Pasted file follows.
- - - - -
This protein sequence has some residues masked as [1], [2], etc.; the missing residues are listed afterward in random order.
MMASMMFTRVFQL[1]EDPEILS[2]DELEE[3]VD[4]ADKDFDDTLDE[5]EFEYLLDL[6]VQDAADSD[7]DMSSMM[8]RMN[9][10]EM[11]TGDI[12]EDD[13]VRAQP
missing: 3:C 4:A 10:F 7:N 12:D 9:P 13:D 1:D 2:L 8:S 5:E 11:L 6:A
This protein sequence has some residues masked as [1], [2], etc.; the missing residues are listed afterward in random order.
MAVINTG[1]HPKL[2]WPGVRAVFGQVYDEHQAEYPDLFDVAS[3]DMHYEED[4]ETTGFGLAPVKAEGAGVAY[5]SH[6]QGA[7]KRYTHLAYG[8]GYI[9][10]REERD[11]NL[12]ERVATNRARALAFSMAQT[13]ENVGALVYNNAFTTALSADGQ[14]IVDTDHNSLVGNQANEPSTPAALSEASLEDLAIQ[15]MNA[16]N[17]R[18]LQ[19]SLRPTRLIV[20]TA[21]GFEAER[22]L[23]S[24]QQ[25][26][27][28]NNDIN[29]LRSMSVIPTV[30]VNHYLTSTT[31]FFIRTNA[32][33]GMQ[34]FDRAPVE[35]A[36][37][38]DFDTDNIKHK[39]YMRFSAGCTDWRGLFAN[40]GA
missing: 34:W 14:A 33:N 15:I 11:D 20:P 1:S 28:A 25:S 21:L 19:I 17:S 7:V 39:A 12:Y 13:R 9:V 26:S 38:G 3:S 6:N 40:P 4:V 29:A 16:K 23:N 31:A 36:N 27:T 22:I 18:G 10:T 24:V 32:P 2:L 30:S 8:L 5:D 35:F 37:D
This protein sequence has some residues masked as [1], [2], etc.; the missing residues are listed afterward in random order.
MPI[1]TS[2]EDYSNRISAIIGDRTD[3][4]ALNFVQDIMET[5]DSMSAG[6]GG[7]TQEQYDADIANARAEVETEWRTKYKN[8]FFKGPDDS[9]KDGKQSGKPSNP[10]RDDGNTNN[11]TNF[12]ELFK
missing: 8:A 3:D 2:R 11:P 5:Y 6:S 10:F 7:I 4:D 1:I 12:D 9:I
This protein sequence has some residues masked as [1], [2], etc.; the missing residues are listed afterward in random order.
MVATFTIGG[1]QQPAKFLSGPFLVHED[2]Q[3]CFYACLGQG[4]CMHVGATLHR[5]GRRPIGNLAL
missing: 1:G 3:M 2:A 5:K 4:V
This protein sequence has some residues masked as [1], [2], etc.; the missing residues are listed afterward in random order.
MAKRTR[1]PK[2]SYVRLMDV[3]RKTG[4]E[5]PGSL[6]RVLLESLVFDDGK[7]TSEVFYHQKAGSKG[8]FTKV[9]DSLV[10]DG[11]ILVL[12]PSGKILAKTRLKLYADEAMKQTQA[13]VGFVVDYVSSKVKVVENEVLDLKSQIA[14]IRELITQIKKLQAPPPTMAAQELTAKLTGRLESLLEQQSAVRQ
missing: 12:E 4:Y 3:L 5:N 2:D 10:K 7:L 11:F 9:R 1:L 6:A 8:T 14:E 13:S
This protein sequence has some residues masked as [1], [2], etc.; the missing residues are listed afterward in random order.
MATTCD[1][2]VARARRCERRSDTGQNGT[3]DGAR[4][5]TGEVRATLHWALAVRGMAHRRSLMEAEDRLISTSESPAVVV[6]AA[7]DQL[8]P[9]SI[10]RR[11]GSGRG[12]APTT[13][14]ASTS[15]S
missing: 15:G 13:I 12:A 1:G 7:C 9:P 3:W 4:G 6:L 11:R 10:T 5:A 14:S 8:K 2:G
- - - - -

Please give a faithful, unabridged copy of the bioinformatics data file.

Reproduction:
This protein sequence has some residues masked as [1], [2], etc.; the missing residues are listed afterward in random order.
MMASMMFTRVFQL[1]EDPEILS[2]DELEE[3]VD[4]ADKDFDDTLDE[5]EFEYLLDL[6]VQDAADSD[7]DMSSMM[8]RMN[9][10]EM[11]TGDI[12]EDD[13]VRAQP
missing: 3:C 4:A 10:F 7:N 12:D 9:P 13:D 1:D 2:L 8:S 5:E 11:L 6:A
This protein sequence has some residues masked as [1], [2], etc.; the missing residues are listed afterward in random order.
MAVINTG[1]HPKL[2]WPGVRAVFGQVYDEHQAEYPDLFDVAS[3]DMHYEED[4]ETTGFGLAPVKAEGAGVAY[5]SH[6]QGA[7]KRYTHLAYG[8]GYI[9][10]REERD[11]NL[12]ERVATNRARALAFSMAQT[13]ENVGALVYNNAFTTALSADGQ[14]IVDTDHNSLVGNQANEPSTPAALSEASLEDLAIQ[15]MNA[16]N[17]R[18]LQ[19]SLRPTRLIV[20]TA[21]GFEAER[22]L[23]S[24]QQ[25][26][27][28]NNDIN[29]LRSMSVIPTV[30]VNHYLTSTT[31]FFIRTNA[32][33]GMQ[34]FDRAPVE[35]A[36][37][38]DFDTDNIKHK[39]YMRFSAGCTDWRGLFAN[40]GA
missing: 34:W 14:A 33:N 15:I 11:D 20:P 1:S 28:A 25:S 21:L 19:I 17:S 7:V 39:A 12:Y 13:R 9:V 26:S 38:G 3:S 6:N 40:P 4:V 29:A 16:K 23:N 31:A 36:N 27:T 22:I 18:G 10:T 24:V 32:P 2:L 30:S 8:L 5:D 35:F 37:D
This protein sequence has some residues masked as [1], [2], etc.; the missing residues are listed afterward in random order.
MPI[1]TS[2]EDYSNRISAIIGDRTD[3][4]ALNFVQDIMET[5]DSMSAG[6]GG[7]TQEQYDADIANARAEVETEWRTKYKN[8]FFKGPDDS[9]KDGKQSGKPSNP[10]RDDGNTNN[11]TNF[12]ELFK
missing: 8:A 3:D 2:R 11:P 5:Y 6:S 10:F 7:I 4:D 1:I 12:D 9:I
This protein sequence has some residues masked as [1], [2], etc.; the missing residues are listed afterward in random order.
MVATFTIGG[1]QQPAKFLSGPFLVHED[2]Q[3]CFYACLGQG[4]CMHVGATLHR[5]GRRPIGNLAL
missing: 1:G 3:M 2:A 5:K 4:V
This protein sequence has some residues masked as [1], [2], etc.; the missing residues are listed afterward in random order.
MAKRTR[1]PK[2]SYVRLMDV[3]RKTG[4]E[5]PGSL[6]RVLLESLVFDDGK[7]TSEVFYHQKAGSKG[8]FTKV[9]DSLV[10]DG[11]ILVL[12]PSGKILAKTRLKLYADEAMKQTQA[13]VGFVVDYVSSKVKVVENEVLDLKSQIA[14]IRELITQIKKLQAPPPTMAAQELTAKLTGRLESLLEQQSAVRQ
missing: 12:E 4:Y 3:L 5:N 2:D 10:K 7:L 11:F 9:R 1:L 6:A 8:T 14:E 13:S
This protein sequence has some residues masked as [1], [2], etc.; the missing residues are listed afterward in random order.
MATTCD[1][2]VARARRCERRSDTGQNGT[3]DGAR[4][5]TGEVRATLHWALAVRGMAHRRSLMEAEDRLISTSESPAVVV[6]AA[7]DQL[8]P[9]SI[10]RR[11]GSGRG[12]APTT[13][14]ASTS[15]S
missing: 15:G 13:I 12:A 1:G 7:C 9:P 3:W 4:G 6:L 11:R 10:T 5:A 14:S 8:K 2:G